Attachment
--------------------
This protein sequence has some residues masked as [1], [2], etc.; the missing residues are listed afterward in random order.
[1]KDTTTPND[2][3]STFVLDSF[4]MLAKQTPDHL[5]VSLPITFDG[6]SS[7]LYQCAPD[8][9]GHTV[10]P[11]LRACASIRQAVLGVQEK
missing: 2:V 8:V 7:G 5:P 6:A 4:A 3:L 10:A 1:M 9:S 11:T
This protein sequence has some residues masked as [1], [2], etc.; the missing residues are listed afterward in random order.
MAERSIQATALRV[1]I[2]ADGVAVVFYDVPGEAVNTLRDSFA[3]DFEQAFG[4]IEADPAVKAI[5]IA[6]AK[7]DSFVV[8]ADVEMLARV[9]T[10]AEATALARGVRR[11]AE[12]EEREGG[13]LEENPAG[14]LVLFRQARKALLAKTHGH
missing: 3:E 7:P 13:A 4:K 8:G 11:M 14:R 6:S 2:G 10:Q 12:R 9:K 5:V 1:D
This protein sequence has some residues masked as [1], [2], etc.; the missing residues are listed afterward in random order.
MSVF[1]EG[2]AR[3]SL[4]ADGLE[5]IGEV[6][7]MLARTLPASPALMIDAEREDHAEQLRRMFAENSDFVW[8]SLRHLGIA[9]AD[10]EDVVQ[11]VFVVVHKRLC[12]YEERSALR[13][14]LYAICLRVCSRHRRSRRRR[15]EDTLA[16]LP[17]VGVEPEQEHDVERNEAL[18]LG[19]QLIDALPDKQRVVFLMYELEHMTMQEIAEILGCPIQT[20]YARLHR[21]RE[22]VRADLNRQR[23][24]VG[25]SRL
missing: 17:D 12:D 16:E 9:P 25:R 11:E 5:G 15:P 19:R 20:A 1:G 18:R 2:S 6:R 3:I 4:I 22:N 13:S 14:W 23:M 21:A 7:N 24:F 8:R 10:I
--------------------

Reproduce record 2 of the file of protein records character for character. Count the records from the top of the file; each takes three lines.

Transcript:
This protein sequence has some residues masked as [1], [2], etc.; the missing residues are listed afterward in random order.
MAERSIQATALRV[1]I[2]ADGVAVVFYDVPGEAVNTLRDSFA[3]DFEQAFG[4]IEADPAVKAI[5]IA[6]AK[7]DSFVV[8]ADVEMLARV[9]T[10]AEATALARGVRR[11]AE[12]EEREGG[13]LEENPAG[14]LVLFRQARKALLAKTHGH
missing: 3:E 7:P 13:A 4:K 8:G 11:M 14:R 6:S 2:G 10:Q 12:R 9:K 5:V 1:D